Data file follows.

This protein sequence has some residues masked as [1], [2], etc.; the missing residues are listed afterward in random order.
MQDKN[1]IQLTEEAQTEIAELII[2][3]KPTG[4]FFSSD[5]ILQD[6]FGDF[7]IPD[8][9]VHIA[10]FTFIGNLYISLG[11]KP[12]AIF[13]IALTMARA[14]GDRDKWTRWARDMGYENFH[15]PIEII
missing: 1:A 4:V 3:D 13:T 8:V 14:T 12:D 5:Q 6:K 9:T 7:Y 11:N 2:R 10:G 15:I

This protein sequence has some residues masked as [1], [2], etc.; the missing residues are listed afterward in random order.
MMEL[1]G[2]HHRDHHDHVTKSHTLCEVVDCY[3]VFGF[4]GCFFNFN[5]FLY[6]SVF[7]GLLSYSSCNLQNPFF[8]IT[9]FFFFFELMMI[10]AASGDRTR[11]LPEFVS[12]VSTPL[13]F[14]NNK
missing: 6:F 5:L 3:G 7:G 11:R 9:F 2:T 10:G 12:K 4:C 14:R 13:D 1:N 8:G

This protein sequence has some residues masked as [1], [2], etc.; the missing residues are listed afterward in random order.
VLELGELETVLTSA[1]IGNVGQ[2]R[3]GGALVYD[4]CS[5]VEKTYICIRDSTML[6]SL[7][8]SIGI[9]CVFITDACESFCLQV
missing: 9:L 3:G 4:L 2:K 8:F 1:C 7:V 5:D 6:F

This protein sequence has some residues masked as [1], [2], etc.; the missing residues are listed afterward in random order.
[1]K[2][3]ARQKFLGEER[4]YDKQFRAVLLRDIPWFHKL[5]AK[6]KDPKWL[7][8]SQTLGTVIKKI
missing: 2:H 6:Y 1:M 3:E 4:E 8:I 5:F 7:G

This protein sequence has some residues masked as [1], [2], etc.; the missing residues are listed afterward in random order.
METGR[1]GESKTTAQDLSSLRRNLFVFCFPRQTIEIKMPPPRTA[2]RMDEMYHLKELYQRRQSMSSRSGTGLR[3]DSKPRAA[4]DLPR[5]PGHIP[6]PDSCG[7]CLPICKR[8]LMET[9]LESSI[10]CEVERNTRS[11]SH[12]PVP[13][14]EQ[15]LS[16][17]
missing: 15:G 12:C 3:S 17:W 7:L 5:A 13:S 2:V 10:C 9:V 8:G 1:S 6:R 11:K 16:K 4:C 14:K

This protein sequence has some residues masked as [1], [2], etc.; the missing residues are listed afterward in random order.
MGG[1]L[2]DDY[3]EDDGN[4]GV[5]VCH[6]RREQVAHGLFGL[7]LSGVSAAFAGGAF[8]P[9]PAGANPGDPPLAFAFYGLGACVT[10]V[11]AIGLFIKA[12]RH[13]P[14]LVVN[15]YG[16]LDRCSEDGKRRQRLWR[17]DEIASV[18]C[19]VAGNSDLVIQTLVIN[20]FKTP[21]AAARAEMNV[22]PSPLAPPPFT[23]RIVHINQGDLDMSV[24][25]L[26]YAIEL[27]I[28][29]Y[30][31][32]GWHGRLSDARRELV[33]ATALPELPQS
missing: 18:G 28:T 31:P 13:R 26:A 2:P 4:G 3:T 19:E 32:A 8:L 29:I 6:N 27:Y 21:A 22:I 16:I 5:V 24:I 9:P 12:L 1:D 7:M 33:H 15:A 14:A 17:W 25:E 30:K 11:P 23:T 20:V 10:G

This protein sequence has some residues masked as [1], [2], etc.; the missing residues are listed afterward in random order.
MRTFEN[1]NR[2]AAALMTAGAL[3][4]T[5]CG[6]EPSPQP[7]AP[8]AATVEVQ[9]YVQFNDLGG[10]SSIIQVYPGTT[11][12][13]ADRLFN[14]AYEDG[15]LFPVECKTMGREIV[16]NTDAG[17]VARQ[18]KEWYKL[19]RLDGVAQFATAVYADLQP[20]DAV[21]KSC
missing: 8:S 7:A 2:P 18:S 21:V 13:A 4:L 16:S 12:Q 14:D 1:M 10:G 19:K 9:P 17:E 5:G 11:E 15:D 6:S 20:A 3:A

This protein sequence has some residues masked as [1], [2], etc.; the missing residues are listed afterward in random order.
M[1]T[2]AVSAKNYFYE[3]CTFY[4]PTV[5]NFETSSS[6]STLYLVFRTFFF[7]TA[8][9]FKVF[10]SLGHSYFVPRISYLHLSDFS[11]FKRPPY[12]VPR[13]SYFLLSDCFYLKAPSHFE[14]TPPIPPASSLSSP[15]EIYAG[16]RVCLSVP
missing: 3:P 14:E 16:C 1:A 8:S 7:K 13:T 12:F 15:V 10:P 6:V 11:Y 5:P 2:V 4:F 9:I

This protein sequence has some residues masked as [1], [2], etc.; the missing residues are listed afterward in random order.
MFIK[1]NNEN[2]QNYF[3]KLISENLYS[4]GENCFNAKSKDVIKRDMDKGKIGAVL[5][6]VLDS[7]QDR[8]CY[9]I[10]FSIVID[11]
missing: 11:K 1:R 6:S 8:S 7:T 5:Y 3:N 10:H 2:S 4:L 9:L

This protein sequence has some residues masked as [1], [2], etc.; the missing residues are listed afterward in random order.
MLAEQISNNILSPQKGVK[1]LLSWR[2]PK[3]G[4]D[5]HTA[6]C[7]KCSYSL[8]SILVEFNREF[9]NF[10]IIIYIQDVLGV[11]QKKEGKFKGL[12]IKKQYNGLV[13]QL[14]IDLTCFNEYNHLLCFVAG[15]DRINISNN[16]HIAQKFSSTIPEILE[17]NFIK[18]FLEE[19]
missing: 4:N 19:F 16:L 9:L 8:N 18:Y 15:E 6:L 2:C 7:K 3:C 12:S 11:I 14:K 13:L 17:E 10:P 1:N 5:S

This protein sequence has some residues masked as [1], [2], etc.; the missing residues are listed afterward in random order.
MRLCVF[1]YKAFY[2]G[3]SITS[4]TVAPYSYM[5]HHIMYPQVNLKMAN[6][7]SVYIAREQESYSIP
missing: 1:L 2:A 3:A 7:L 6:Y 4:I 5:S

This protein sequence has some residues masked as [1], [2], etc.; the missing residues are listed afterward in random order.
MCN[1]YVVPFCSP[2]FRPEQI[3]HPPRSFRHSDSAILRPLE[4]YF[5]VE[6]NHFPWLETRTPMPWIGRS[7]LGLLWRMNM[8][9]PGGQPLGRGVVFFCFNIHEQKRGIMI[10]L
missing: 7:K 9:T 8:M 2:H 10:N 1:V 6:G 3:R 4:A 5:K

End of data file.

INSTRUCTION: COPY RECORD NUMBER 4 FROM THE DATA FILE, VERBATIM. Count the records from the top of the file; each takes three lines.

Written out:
This protein sequence has some residues masked as [1], [2], etc.; the missing residues are listed afterward in random order.
[1]K[2][3]ARQKFLGEER[4]YDKQFRAVLLRDIPWFHKL[5]AK[6]KDPKWL[7][8]SQTLGTVIKKI
missing: 2:H 6:Y 1:M 3:E 4:E 8:I 5:F 7:G